Well that is awfully smug of you – I am so sorry gays threaten you and your family so much. May I make a suggestion that you and your family are not representative of the majority of the american public. Public opinion has rapidly moved to where we are now favored by the majority in this country, which is remarkable progress in less than a few decades. The DOMA decision in the USSC all but guarantees that the issue will be resolved in probably the next 5 years or so once another test case makes its way to the Court, where Kennedy will be comfortable enough to apply his logic to the states.

    And I really do take offense at a heterosexual crit telling LGBT people that we are the ones with the problem. I think we are doing just fine in both politics and the courts. So you can take your condescension, which is so typical of crits, and stick it in your power regime. You have some gall basically calling gays liars – you sound like Rush Limbaugh.

    But no skin off your back – your a straight white male full of all the associated privilege that comes with that position in a heterosexist society.

  4. Craig Martin says:

    I think you misunderstood me (perhaps I didn’t make myself clear): gays don’t threaten me at all. One of my books was partly written in support of gay rights and against conservative Christian movements. But my extended family members—almost all of them conservative Christians—wouldn’t buy the mainstream LGBTQ rhetoric. So using that same old rhetoric to persuade them is unlikely to be a positive or successful measure. Other measures are needed.

    And I never said LGBTQ people were the problem; I support gay rights. However, along with queer theorists like Judith Butler, I think liberal discourse reinscribes forms of domination many of us would rather avoid. The mainstream “equality” rhetoric is part of the problem on this view.

  5. etseq says:

    Cite Judith Butler until you are blue in the face – my point was about the insularity of academic discourse and critical theorists in particular. Do you think anyone outside of maybe 5% of americans know who judith butler is? Hell, most gay people, much less activists, have never heard of her. And those that know who she is think she is an overrated academic celebrity who is known more for her obscurantism than anything substantive.

    I also find it disingenuous for heterosexual crits to cite gay scholars as a defense against their own privilege. It smacks of “some of my best friends are gay” excuses people make when called out on their own privilege. You are straight – you have the luxury of indulging in esoteric radical theory while we are fighting for our rights. What have you done to advance LGBT rights besides bitching about “liberal” activists. Have you ever marched in a protest or engaged in direct action? Again, there is a reason activists view crits as elitists and smug and you aren’t doing anything to disprove that stereotype.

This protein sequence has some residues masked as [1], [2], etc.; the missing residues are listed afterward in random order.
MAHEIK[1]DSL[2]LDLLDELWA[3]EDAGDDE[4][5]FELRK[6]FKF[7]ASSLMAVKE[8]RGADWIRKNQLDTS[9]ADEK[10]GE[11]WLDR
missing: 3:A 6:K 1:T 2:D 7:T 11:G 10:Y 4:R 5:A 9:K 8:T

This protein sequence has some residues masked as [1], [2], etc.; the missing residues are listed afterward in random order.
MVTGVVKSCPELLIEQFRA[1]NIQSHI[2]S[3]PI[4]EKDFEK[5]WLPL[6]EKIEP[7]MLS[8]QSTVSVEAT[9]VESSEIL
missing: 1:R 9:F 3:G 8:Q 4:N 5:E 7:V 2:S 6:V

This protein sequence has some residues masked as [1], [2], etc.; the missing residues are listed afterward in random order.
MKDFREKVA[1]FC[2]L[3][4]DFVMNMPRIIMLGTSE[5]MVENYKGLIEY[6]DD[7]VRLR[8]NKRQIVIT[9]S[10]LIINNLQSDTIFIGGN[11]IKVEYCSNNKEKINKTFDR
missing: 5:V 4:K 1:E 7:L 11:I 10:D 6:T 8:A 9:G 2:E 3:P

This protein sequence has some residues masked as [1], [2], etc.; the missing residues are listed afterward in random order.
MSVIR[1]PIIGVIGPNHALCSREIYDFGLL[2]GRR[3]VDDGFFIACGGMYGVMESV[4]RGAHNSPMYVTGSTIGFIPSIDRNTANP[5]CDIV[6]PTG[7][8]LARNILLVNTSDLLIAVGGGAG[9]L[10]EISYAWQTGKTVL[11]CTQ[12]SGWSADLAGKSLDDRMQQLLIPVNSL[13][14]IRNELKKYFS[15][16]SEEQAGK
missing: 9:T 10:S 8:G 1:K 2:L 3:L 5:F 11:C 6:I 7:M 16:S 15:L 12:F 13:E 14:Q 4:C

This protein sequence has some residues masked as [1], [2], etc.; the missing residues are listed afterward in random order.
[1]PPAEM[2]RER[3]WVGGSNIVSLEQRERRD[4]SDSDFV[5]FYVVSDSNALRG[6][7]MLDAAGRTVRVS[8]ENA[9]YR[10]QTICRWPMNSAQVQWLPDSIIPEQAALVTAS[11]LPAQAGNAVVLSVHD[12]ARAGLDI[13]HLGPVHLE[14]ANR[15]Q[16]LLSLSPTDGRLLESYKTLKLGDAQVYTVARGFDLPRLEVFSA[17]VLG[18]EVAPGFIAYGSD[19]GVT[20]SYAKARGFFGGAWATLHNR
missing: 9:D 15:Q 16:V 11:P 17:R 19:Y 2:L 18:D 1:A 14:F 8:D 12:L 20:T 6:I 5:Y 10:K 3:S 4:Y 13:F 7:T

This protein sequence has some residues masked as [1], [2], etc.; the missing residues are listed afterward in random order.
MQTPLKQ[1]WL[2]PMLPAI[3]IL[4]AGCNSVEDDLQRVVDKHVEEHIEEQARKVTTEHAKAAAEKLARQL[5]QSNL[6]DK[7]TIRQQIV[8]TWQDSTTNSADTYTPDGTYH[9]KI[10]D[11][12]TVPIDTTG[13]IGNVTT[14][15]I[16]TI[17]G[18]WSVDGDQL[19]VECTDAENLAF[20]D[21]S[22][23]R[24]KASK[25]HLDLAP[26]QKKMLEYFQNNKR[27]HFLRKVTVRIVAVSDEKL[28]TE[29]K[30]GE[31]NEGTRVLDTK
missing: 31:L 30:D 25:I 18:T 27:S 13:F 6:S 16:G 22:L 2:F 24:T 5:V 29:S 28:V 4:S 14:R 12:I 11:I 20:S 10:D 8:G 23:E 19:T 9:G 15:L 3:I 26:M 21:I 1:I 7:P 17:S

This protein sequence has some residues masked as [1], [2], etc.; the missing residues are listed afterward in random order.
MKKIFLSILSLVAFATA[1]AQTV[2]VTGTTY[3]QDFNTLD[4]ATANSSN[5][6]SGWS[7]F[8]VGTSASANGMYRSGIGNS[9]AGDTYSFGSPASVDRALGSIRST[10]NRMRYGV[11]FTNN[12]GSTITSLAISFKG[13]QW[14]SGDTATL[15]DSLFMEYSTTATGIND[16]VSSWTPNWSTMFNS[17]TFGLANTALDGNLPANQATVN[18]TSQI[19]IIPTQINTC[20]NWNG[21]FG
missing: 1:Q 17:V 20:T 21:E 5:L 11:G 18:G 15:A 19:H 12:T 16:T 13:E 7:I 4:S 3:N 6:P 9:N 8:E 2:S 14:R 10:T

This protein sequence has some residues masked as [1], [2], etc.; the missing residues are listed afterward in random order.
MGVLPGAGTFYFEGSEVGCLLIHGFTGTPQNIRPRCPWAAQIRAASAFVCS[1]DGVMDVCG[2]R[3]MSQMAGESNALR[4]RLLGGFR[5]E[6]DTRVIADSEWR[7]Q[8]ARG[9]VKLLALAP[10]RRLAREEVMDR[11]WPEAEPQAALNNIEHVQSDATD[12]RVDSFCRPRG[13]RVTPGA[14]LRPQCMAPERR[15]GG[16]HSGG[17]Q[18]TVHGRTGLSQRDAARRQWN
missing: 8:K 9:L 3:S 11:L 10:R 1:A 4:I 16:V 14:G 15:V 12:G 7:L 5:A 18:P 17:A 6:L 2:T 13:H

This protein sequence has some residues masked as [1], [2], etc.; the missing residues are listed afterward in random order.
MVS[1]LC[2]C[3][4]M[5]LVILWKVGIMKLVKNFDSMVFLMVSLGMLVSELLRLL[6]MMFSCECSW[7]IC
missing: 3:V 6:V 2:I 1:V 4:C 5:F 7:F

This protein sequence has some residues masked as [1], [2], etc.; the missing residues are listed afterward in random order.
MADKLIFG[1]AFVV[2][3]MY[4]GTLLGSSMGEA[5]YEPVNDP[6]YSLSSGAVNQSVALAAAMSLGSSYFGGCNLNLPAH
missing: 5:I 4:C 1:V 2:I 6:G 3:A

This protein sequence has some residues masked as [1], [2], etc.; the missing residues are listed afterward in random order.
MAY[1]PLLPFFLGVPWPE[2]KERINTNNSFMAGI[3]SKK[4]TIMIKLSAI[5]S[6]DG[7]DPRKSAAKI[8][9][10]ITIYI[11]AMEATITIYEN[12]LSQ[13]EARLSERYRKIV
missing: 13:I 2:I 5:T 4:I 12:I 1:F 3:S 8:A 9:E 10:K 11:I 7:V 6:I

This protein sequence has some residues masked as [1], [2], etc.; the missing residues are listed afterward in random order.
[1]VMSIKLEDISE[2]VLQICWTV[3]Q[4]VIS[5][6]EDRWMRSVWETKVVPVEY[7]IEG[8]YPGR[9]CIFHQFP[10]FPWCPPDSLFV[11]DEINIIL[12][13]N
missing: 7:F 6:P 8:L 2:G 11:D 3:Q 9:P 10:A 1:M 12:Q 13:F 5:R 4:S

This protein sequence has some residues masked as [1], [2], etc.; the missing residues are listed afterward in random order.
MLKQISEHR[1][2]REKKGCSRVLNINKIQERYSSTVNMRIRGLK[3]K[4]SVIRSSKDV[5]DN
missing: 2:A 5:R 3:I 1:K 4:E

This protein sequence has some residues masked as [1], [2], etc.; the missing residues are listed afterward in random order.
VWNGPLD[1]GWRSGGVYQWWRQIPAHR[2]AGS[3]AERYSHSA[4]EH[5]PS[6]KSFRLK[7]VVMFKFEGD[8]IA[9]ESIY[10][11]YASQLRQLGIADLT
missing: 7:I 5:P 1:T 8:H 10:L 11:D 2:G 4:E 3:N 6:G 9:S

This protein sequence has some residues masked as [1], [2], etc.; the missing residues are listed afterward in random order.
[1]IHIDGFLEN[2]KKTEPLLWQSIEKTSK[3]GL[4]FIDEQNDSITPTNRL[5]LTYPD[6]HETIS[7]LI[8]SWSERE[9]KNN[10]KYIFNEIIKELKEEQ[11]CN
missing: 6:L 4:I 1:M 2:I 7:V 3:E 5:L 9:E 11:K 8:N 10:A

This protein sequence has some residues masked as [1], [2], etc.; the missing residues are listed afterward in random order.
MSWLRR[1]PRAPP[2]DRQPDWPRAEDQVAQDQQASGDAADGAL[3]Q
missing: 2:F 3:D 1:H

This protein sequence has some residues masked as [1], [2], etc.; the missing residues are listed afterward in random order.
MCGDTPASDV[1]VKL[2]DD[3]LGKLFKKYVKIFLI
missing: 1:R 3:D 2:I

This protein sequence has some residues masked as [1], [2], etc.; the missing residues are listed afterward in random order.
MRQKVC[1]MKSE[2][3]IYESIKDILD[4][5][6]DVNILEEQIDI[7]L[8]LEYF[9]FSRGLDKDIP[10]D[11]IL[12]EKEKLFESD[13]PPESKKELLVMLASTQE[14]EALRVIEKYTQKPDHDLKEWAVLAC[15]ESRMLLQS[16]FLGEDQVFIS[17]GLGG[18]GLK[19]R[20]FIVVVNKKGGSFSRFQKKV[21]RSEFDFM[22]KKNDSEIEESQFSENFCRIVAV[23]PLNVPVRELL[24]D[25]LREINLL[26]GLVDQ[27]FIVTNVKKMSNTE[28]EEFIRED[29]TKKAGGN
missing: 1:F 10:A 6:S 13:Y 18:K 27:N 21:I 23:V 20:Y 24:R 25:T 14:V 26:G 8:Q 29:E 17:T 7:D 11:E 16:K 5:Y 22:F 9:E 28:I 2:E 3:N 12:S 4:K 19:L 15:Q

6. Craig Martin says:

    You have no idea what I’ve done on my campus in support of the LGBT students. You’re assumption about my lack of involvement doesn’t really hit home, sorry …

    • etseq says:

      This is my last comment as you are not engaging my arguments at all – you are just reasserting your privilege and frankly its insulting.

      I hope whatever activism you are involved in avoids the “liberal discourse [that] reinscribes forms of domination many of us would rather avoid” and that you maintain your moral high ground and avoid “The mainstream “equality” rhetoric” that seems to preoccupy crits to no end.

      Whatever soothes your conscious and allows you to maintain your intellectual and moral superiority over the actual lived experience of real gay people as that seems to be the most important value in your “discourse” I prefer to deal with reality and actual peoples lives but then again, I am apparently suffering from “false consciousness” and am unaware of how damaging my “liberal equality discourse” is to…well, apparently it is damaging to your theory as you have yet to identify any actual harm we gays are doing in our misguided quest for equality.

      Thank you for reconfirming why I loathe privileged white male heterosexual crits. At least you aren’t claiming to be a queer heterosexual – you might try it out, it is right up your blinkered alley…

      PS – You also seem to have a white messiah complex – am I supposed to thank you for saving us LGBT hoi polloi from ourselves??